What is Chutzpah and Why Do Jews Have It?
Do you know the classic story of Chaim, who topples from a mountaintop and becomes ensnarled in a tree branch? Dangling above the abyss, he calls out, “Help! Help!”
A great voice from above booms out, “My son, do you have faith in me?”
“Yes. Oh, yes, God,” avers Chaim.
“Then let go of the branch,” bellows the voice.
“What did you say?”
“Let go of the branch,” repeats God.
A pause, then Chaim asks, “Is there anyone else up there?”
Joking about God takes a lot of chutzpah, a quality never in short supply among Jews. As the Yiddish saying goes, a Jew is 28 percent fear, 2 percent sugar, and 70 percent chutzpah.
For anyone unfamiliar with the term, it’s difficult to find an exact English translation for chutzpah, but among the contenders are audacity, insolence, impudence, gall, nerve, effrontery, guts, presumption, and/or arrogance. Guy Kawasaki, marketing manager for Steve Jobs, defined chutzpah as “calling up tech support to report a bug on pirated software.”
One classic chutzpah joke tells of a grandson playing on the beach when a huge wave sweeps him under. His horrified grandmother shrieks, “Oh God. I can’t bear to live without him. Send Hymie back to me.” The grandson miraculously washes upon land unharmed. Bubbe grabs him by the arm, brushes off the sand, looks to the sky, and yells, “He had a hat.”
Bubbe hails from a long line of chutzpadic Jews, starting with Abraham, who had the audacity to argue with God over plans to destroy Sodom and Gomorrah.
Why have so many Jews continued in the chutzpadic tradition? One theory is grounded in the Jewish cultural make-up. According to social psychologist Ryan P. Brown, societies are either honor cultures or dignity cultures. Honor cultures require members to earn their reputation through acts or words. Dignity cultures, on the other hand, automatically extend respect to all societal members. Believing that all people are created in the image of God, Judaism fits the definition of a dignity culture.
According to this theory, members of dignity cultures imbibe inherent self-worth, resulting in a sense of entitlement and self-assuredness. Writer Elizabeth Gilbert calls it “the arrogance of belonging,” but rather than self-absorption or egotism, it’s “a good kind of arrogance.” Those possessing this quality exhibit sturdy assurance and confidence.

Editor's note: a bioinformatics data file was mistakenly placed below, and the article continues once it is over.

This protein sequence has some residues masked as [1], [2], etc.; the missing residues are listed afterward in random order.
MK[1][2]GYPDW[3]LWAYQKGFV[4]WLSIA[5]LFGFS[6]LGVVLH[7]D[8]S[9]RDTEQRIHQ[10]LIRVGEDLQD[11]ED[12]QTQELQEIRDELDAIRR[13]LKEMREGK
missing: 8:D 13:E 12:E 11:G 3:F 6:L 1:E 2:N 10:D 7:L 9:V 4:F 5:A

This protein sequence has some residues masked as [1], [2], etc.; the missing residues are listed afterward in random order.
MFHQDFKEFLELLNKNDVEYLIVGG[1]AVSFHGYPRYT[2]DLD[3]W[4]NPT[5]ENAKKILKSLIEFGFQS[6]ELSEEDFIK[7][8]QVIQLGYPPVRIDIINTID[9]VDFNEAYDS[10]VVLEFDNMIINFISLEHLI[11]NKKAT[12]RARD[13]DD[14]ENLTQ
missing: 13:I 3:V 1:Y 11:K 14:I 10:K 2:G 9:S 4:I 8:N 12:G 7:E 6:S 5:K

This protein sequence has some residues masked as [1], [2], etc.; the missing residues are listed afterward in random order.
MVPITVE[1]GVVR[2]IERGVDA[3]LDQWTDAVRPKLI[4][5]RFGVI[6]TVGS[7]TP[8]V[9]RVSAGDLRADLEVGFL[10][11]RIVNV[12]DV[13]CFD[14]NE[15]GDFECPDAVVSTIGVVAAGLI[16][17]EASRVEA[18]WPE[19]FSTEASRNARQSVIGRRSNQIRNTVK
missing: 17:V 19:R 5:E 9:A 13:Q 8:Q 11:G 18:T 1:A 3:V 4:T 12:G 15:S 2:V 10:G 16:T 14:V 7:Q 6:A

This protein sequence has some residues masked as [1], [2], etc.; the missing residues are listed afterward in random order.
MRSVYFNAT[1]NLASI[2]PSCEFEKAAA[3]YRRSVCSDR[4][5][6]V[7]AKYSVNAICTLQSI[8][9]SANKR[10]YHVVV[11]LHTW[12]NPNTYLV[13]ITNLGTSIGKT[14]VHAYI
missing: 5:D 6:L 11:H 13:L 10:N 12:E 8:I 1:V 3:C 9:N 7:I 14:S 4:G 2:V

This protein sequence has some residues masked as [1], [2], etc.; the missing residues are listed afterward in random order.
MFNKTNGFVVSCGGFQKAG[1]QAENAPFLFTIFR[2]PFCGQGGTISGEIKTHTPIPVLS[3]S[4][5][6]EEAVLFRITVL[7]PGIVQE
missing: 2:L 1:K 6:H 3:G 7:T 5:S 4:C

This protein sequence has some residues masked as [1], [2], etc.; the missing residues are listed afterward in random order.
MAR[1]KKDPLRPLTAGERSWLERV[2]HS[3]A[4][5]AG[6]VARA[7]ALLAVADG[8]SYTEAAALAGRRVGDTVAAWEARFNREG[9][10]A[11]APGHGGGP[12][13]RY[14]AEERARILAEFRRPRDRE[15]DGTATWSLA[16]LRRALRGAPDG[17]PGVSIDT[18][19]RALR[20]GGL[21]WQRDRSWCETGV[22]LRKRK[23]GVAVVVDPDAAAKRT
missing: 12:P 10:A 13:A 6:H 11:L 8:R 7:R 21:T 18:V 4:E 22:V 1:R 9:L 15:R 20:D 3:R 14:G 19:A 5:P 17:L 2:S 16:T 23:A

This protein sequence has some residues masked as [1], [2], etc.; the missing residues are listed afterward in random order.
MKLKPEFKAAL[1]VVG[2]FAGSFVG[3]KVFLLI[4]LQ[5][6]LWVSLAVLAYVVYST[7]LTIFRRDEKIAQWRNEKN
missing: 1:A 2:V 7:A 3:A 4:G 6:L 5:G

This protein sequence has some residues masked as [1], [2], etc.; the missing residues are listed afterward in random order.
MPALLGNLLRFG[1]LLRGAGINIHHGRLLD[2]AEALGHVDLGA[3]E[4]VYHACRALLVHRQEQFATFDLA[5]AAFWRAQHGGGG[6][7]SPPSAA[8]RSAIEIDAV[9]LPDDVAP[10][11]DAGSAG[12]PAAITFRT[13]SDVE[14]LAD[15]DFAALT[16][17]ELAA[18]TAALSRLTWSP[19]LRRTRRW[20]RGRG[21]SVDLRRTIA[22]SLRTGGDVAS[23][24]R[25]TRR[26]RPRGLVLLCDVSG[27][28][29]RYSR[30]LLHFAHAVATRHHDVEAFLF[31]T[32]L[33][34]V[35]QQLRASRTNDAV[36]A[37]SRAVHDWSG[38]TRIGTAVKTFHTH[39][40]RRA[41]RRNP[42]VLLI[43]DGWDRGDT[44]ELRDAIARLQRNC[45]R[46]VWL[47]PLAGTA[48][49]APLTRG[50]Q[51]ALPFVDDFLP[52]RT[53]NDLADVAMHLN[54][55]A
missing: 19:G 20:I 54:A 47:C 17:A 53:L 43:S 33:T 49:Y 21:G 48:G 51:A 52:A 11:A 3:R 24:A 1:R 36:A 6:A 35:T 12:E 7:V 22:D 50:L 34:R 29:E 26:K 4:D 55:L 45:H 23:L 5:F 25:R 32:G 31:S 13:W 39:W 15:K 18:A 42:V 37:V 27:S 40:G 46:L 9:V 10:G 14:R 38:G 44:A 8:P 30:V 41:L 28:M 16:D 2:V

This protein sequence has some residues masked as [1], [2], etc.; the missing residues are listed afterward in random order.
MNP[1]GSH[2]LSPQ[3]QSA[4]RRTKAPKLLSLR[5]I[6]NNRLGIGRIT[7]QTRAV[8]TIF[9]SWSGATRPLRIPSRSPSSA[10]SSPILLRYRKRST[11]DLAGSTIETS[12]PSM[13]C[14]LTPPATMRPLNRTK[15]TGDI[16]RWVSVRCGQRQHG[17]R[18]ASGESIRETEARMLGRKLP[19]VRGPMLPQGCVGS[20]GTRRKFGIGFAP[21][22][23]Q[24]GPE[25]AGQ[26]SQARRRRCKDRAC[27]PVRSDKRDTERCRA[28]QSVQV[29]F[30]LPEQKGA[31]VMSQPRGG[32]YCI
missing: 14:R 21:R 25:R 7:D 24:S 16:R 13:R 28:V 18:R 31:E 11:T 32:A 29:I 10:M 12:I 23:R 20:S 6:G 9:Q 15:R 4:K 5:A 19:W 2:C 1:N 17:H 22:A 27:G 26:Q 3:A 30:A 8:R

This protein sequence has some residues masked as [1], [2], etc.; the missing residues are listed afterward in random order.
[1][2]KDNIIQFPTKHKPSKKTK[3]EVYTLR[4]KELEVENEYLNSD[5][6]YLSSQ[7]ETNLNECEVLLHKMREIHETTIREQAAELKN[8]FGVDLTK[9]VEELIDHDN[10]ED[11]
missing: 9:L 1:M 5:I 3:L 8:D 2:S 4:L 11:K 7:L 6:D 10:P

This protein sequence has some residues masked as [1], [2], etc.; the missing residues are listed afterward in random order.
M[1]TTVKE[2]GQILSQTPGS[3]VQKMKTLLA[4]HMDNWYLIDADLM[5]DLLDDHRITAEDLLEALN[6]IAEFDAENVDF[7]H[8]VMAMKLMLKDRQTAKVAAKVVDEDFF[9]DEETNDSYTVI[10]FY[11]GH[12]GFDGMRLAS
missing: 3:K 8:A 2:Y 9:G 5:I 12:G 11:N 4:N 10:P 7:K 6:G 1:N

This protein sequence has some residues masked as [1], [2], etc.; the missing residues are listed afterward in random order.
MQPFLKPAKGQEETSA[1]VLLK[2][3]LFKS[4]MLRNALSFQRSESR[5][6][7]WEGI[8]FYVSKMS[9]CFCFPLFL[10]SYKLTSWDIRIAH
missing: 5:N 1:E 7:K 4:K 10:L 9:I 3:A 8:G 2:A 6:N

Others credit the ubiquity of Jewish chutzpah to the Jews’ possession of what sociologists call “human agency.” A fancy way of saying “Power to the People,” the term refers to the belief that an individual’s or a group’s action can improve a situation. Jews must “choose life” – in the broader sense, choose action over anguish.
As Swedish academic and philosophy lecturer Barbara Lerner Spectre explains, a core principle of Judaism is that the world does not have to be accepted as is. When weighted down with crushing burdens – situations all too familiar to Jews – tradition demands they keep going.
Clinging to hope over despair requires abundant heaps of optimism, another quality that Jews as a whole have never lacked. As Jewish thinker George Steiner sees it, “Jews have signed a pact with life.” When this optimism is compounded with confidence, the result is one chutzpadic crowd of Jews.
While in the individual arena this trait can sometimes be off-putting – “Who does she think she is, telling my daughter to be quiet?” – collectively chutzpah has been “good for the Jews” and I would add “good for humankind.”
Starting from this position of protest, Jews believe that people – not God – must act to address the wrongs of the world. As Pulitzer Prize-winning author Thomas L. Friedman sees it, God gives this very message to the first humans in the Garden of Eden. “From the first day of the world, God entrusted Adam to make the right decision about which fruit to eat. We are responsible for making God’s presence manifest by what we do.”
Rabbi Harold S. Kushner calls it “a theology of the ‘not yet’”: a demand that we see all that is wrong with the world and refuse to accept this status quo.
In short, Judaism demands that we act to bring about tikkun olam – healing, repairing, and transforming the world – beginning with the recognition that something needs changing, followed by a good dose of chutzpah.